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My iPad Journey

Posted by admin | Posted in Blogs, collaboration, education reform, inspiration, iPod, Middle/High School, Primary Elementary, professional development, Secondary Elementary, Teacher Resources, Web2.0, Websites | Posted on 29-07-2010

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The story above is meant to be an illustration of the school/learning experience.  The first explorer’s journey represents the traditional school model.  Here, students are given set tools and led in one direction down a river of scripted curriculum and standardized tests.  Some wonderful things are learned along the way, but there is little freedom to stop and explore more.  This is further limited by the tools provided that allow for little or no discovery.  On this journey there is a single goal in mind: graduation.

The second explorer represents a rich learning experience made available when the proper tools and experiences are made available.  In this model, there is still a destination and objective, but the journey is one of discovery, adventure, and opportunity.  On this journey, students are given the resources that will allow them to explore and learn at their own pace, deepening the learning experience and passion for  a life of learning.  While there are many resources that could enrich the learning experience and help students on this journey of discovery, the tool I am recommending is the iPad.

I choose the iPad over other devices (such as netbooks) because it is an intuitive device (particularly for the elementary level) that puts the focus on the journey unfolding.  Other devices may be cheaper, or offer Flash, or allow multi-tasking but these devices get in the way of the journey because they must be learned before the journey can even begin.  These type of devices can end up being THE journey because there is a learning curve for using the device.  The iPad is brilliant in its simplicity.  Students can pick it up and immediately understand how to navigate and use the device with little guidance.  The iPad offers portability not available in other devices.  It is the go-anywhere, all day learning device that allows students to explore, communicate, and collaborate at their own pace and in their own way.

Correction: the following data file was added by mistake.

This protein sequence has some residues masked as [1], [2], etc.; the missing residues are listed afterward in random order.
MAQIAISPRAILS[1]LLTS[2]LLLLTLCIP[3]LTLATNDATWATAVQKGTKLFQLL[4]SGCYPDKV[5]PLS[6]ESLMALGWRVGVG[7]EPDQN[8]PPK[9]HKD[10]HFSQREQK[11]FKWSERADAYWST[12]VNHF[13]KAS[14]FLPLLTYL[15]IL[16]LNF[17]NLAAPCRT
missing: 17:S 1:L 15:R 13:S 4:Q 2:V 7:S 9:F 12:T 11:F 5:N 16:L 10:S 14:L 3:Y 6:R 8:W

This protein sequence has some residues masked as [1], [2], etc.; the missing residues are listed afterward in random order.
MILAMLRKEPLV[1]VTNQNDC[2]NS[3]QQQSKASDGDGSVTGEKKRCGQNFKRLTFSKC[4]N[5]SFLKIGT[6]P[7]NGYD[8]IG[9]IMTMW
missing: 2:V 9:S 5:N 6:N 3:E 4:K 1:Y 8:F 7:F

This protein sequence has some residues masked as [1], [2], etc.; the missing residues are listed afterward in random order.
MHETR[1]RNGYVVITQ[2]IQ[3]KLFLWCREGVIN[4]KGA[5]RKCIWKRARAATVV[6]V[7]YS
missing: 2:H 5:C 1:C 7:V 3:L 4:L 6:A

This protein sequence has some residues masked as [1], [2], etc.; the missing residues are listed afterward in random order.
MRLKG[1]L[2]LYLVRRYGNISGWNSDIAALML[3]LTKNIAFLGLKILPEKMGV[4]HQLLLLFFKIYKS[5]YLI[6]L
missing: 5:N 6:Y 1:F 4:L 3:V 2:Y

In the current school system, students aren’t afforded the luxury of having the teacher to themselves all day.  The iPad can fill some of this void by guiding learning, offering instant feedback, giving the ability to pause-rewind-replay learning, and allowing students to learn collaboratively.  This frees the teacher to spend more time guiding students individually on their individual learning journey.

As I have written previously, one device may not make sense in every school, in every classroom.  In another demographic, the cellphone may be the best portable learning device.  I am proposing an iPad study pilot program because for my students at my school, the iPad is the right tool for the journey.  I have had an average of 400 students each year.  I know every one of them by name.  I know many of their families.  I know their hobbies, interests, fears, and passions.  Being a computer has afforded me the opportunity to teach these kids every week of their elementary school lives.  I know these kids. The iPad is the device that would make the second explorer’s journey possible for them.

Before the school year was over, an idea formed to start a 1-to-1 iPad pilot program in first and fifth grade (180 students).  I decided to make this program a formal research study to find out what affect the device really had on student learning and achievement.  I wanted the results of this program to be farther reaching than my school and my students.  It is my hope that by turning this into a research study, not only would my students be given the best, but others could benefit from the results.  Perhaps we could provide the road map of how to implement a 1-to-1 iPad program.  I wrote out my proposal and immediately sent out a tweet asking if there were any research professors or graduate students who might be interested in something like this. Many from my PLN responded positively with help, Jason Schmidt was the one I chose.  Then, I got the wild idea to take the study to another level and sent my proposal to Robert Marzano and Debra Pickering.  They agreed to partner with us on research!  The problem?  We are still working out a way to fund this project.